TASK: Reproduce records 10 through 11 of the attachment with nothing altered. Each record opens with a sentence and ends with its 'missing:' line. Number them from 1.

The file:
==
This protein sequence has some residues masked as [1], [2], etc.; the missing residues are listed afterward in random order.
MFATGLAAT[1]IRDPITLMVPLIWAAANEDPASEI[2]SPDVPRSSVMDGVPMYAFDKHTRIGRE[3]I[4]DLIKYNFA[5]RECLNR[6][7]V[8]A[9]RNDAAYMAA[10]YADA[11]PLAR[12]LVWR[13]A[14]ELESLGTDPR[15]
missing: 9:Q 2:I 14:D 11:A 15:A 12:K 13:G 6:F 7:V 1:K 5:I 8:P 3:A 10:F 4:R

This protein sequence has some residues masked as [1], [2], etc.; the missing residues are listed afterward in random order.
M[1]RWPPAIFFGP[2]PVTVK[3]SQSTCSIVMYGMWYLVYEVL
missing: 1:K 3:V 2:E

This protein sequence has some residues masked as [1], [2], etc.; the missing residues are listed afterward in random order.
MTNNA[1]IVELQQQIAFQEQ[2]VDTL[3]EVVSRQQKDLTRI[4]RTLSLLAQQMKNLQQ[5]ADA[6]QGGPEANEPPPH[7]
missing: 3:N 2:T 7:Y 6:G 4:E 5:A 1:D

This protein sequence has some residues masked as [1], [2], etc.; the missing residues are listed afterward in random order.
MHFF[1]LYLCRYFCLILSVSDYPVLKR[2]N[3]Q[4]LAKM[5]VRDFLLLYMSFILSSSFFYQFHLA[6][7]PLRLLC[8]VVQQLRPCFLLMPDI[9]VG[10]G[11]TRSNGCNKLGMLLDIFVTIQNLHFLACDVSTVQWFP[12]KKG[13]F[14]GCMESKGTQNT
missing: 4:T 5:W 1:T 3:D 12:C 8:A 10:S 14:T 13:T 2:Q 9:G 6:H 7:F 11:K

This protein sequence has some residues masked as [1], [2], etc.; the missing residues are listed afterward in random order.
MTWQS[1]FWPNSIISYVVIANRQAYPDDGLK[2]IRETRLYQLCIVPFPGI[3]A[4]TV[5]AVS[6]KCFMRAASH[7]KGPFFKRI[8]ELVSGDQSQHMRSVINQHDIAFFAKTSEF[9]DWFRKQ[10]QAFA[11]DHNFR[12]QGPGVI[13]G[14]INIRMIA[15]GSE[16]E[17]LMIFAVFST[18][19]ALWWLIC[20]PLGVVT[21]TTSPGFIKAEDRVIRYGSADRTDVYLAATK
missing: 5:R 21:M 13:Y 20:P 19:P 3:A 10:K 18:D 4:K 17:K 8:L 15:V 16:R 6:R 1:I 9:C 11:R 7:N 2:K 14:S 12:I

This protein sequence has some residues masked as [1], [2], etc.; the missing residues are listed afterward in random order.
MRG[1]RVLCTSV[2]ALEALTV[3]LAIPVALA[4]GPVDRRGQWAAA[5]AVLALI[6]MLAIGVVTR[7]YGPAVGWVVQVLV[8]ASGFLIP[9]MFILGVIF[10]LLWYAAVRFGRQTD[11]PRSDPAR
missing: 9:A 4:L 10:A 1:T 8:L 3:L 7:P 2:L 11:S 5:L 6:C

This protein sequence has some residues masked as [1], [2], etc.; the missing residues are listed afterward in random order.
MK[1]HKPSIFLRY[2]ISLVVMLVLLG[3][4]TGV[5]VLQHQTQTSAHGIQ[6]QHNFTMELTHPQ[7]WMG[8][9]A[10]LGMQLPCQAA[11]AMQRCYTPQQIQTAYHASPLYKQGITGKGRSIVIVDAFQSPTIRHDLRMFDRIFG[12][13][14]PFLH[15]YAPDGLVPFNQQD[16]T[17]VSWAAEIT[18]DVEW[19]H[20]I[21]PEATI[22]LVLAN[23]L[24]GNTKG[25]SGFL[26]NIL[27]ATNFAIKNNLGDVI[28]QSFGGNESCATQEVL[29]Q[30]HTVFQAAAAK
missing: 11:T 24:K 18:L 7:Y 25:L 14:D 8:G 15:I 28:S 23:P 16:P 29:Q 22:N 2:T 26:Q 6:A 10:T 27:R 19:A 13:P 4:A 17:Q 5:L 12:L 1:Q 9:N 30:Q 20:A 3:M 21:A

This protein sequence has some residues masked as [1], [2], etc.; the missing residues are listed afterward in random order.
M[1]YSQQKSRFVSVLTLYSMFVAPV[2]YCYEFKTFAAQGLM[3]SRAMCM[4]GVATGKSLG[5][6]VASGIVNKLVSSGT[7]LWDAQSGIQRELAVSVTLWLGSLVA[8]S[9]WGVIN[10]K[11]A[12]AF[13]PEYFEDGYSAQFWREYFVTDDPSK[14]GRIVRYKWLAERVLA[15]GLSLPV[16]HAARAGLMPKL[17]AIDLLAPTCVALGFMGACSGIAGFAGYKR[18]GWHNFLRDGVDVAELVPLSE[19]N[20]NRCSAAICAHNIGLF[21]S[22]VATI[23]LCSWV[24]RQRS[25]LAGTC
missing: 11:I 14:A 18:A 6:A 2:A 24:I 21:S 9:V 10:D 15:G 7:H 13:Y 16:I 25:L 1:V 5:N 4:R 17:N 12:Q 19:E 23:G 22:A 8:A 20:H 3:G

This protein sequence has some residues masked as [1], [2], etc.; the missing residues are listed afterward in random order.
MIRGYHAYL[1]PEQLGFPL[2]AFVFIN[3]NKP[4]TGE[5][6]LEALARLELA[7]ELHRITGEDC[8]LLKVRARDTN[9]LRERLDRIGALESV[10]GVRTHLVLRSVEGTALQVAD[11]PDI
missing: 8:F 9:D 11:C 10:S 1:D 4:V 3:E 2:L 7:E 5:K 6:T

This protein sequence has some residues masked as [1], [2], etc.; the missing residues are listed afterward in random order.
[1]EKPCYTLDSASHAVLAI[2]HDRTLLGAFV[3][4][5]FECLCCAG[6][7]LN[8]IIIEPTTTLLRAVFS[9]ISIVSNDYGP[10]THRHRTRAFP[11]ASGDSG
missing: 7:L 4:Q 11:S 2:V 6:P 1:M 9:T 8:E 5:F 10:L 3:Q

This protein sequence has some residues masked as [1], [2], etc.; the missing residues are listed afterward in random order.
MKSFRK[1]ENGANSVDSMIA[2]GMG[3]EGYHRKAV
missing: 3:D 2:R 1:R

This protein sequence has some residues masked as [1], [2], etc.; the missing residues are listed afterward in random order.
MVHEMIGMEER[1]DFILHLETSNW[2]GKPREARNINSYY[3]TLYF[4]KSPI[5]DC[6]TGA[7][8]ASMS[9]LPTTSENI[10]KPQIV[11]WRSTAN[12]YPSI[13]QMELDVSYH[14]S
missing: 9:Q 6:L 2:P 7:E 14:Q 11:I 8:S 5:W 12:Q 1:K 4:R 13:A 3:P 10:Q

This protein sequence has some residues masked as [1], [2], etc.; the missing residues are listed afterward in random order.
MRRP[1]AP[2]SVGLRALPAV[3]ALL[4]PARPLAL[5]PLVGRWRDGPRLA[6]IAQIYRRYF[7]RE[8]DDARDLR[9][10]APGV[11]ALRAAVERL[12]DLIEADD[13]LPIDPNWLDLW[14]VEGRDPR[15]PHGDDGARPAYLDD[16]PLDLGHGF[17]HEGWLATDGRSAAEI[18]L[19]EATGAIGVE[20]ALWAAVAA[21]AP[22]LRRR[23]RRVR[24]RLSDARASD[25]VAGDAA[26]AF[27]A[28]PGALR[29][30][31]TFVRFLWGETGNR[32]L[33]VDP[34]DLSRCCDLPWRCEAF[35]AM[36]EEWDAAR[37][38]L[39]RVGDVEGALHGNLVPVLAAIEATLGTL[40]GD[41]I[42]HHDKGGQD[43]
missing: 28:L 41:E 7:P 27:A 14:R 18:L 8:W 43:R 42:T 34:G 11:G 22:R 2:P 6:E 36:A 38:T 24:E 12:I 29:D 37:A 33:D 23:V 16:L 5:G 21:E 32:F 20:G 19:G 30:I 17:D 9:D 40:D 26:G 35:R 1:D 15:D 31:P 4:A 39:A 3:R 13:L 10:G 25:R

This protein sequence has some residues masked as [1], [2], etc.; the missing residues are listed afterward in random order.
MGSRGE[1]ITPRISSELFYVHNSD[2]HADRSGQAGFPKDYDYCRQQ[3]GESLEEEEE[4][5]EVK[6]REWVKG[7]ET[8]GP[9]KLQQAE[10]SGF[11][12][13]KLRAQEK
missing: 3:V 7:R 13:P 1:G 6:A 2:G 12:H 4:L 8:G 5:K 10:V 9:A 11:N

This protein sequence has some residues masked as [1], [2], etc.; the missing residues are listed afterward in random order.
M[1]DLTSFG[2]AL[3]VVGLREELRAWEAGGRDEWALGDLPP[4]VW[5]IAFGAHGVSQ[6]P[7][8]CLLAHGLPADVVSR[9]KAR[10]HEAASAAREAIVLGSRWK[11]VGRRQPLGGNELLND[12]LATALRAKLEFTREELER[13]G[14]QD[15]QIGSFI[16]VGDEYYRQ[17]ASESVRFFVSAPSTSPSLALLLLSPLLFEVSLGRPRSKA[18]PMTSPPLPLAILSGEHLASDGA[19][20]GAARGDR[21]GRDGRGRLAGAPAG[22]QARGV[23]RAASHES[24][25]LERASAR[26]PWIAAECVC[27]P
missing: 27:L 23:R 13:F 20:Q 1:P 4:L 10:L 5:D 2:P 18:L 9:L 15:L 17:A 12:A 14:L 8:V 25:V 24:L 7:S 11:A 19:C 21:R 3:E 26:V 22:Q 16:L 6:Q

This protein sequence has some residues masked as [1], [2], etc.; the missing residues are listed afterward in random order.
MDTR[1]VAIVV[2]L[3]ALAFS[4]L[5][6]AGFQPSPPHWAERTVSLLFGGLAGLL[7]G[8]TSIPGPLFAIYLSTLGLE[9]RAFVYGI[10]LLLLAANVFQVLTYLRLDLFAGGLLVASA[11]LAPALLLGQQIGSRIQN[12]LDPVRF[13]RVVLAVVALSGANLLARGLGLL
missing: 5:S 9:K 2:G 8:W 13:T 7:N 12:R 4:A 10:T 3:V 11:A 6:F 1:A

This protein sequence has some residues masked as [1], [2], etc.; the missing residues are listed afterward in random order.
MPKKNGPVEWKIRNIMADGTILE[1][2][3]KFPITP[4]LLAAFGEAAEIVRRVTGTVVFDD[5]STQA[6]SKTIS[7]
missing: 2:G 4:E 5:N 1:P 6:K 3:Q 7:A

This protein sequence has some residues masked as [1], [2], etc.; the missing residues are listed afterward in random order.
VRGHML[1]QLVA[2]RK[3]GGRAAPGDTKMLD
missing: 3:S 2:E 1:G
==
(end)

This protein sequence has some residues masked as [1], [2], etc.; the missing residues are listed afterward in random order.
[1]EKPCYTLDSASHAVLAI[2]HDRTLLGAFV[3][4][5]FECLCCAG[6][7]LN[8]IIIEPTTTLLRAVFS[9]ISIVSNDYGP[10]THRHRTRAFP[11]ASGDSG
missing: 7:L 4:Q 11:S 2:V 6:P 1:M 9:T 8:E 5:F 10:L 3:Q

This protein sequence has some residues masked as [1], [2], etc.; the missing residues are listed afterward in random order.
MKSFRK[1]ENGANSVDSMIA[2]GMG[3]EGYHRKAV
missing: 3:D 2:R 1:R